Full racing risks
New for old cover
The Cherub is a two-person 12 foot racing dinghy with asymmetric spinnaker and twin trapezes. Just twelve feet long, weighing around 70kgs fully rigged for sailing, the Cherub combines spectacular performance with the “on the edge” handling characteristics only found in true lightweight skiffs.
Originally created in New Zealand by John Spencer in 1951, Cherubs are mainly sailed in Australia and Great Britain, with a growing fleet in France. As well as this, boats can be found as far away as Czechoslovakia, Switzerland, the USA and Portugal.
The Cherub rules are simple and allow for maximum flexibility for designers, allowing boats to be created to incorporate sailor's own ideas. Also meaning the class develops over time as techniques, materials and ideas improve. All this makes the Cherub one of the most interesting and innovative of all dinghies: The challenge extends from the sailing skills to setting up the boat to suit the sailor, and maybe even designing and building, too.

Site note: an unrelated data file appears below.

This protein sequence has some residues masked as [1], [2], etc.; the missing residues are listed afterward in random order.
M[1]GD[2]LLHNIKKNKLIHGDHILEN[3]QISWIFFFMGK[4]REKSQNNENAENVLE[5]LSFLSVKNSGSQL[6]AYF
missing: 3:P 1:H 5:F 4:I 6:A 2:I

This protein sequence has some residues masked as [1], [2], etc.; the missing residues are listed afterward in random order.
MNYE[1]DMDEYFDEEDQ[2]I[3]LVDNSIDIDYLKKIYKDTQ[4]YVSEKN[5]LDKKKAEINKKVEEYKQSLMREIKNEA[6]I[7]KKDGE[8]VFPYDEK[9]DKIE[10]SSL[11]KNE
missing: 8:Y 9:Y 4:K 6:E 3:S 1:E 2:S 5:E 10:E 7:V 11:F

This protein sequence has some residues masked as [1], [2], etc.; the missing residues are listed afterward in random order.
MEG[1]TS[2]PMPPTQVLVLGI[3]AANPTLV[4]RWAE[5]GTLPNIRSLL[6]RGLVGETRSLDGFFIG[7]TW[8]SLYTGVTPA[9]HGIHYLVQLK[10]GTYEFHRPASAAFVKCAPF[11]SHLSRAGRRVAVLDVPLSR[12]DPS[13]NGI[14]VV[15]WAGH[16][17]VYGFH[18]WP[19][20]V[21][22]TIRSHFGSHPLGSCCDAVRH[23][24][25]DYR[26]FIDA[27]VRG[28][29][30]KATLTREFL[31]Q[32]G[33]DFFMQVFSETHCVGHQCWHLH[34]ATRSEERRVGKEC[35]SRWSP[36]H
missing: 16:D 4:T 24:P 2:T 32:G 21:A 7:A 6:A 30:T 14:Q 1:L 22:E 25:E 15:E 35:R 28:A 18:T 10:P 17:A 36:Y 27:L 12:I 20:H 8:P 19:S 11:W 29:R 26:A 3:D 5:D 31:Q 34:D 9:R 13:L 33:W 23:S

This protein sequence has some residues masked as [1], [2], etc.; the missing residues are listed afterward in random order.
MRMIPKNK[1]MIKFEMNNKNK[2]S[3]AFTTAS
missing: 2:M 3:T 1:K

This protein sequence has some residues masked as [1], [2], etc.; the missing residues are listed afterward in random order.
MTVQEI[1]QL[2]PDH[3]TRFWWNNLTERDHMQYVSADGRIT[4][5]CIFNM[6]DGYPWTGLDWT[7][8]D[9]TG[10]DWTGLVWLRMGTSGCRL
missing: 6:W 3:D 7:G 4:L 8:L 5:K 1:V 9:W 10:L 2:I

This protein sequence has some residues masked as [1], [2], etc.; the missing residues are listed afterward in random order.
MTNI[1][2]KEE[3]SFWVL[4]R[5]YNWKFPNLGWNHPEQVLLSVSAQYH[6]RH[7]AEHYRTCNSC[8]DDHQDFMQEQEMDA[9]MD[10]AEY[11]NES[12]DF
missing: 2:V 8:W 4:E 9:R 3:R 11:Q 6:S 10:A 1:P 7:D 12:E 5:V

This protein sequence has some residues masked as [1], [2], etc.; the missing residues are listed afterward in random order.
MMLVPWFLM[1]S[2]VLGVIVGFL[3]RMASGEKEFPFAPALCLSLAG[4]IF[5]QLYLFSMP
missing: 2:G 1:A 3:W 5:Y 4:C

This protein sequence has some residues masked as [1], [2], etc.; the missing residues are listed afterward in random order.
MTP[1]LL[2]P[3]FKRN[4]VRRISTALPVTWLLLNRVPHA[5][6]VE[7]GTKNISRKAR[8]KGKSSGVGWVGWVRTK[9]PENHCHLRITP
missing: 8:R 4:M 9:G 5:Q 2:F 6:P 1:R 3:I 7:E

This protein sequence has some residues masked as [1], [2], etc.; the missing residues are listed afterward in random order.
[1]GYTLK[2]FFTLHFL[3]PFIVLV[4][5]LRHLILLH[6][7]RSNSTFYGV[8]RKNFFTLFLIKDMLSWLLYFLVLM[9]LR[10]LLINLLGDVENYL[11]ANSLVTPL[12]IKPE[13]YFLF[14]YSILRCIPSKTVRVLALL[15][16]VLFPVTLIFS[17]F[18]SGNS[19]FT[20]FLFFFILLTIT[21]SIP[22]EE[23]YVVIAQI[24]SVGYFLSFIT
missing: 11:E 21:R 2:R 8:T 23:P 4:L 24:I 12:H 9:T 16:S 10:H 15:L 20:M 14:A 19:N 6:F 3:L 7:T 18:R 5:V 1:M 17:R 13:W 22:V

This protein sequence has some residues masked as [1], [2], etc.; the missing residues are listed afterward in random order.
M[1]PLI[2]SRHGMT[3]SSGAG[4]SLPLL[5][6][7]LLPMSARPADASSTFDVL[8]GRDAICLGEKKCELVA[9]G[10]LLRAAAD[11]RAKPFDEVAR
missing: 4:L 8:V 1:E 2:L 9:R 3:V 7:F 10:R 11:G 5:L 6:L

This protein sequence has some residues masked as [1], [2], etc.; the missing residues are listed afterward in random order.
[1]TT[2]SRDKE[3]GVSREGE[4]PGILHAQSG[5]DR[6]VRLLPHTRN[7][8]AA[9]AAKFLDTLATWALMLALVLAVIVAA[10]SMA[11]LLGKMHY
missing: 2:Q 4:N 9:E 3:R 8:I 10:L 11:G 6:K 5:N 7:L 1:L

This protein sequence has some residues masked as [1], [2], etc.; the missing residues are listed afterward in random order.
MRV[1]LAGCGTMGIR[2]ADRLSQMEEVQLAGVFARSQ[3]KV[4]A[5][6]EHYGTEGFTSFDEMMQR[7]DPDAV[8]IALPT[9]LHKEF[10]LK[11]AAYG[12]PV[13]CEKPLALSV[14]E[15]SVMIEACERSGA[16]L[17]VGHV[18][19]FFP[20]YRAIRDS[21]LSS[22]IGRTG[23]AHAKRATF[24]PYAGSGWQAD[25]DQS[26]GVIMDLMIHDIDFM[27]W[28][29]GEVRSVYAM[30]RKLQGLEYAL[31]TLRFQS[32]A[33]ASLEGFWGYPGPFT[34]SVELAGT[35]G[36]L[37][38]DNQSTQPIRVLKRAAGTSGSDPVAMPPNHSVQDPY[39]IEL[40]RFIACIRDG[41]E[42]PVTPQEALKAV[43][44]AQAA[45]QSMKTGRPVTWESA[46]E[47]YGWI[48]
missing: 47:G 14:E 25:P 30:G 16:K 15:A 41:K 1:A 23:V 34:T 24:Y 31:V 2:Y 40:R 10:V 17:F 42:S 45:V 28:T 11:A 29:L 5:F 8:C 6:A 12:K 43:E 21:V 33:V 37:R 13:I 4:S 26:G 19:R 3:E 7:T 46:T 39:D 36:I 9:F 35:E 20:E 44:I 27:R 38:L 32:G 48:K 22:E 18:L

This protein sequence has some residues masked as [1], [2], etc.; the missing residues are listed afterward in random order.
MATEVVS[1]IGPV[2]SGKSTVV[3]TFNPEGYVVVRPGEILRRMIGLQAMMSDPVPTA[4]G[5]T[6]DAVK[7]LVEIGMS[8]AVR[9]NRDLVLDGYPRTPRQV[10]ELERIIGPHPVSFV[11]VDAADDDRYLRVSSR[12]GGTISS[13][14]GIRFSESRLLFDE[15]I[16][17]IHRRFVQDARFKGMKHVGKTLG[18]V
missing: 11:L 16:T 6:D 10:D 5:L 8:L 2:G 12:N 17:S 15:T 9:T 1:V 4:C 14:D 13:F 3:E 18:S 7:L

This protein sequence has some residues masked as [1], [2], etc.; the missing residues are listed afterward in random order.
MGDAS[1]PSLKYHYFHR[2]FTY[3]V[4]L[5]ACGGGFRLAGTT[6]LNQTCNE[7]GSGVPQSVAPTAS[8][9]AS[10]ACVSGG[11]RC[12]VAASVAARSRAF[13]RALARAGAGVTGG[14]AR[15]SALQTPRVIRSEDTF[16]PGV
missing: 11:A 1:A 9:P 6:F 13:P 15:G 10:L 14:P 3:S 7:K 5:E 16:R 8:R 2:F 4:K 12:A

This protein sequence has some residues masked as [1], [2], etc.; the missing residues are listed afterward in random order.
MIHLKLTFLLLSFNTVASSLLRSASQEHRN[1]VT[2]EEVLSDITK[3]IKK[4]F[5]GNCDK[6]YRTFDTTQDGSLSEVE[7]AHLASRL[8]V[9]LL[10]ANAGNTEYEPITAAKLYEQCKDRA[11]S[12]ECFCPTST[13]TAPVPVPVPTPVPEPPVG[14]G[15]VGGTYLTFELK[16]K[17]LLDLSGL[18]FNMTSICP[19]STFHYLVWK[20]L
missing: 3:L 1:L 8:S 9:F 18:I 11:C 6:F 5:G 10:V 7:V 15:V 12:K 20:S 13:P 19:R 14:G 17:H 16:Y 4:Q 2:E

Cherub sailing is the real thing: True planing performance upwind, but then turn the corner and you’re in for the ride of your life…
As the winter draws in there is a surprisingly large amount of Cherub sailing going on. Both Draycote and Chew are starting to see see 3 boats at a time on the lake. All over the country other pockets of the fleet have taken advantage of the good winds and mild weather, long may this last!
Whilst down South Clive is trying to fly.
Pop to the FORUM forum and say hello - we can probably find you a joy ride…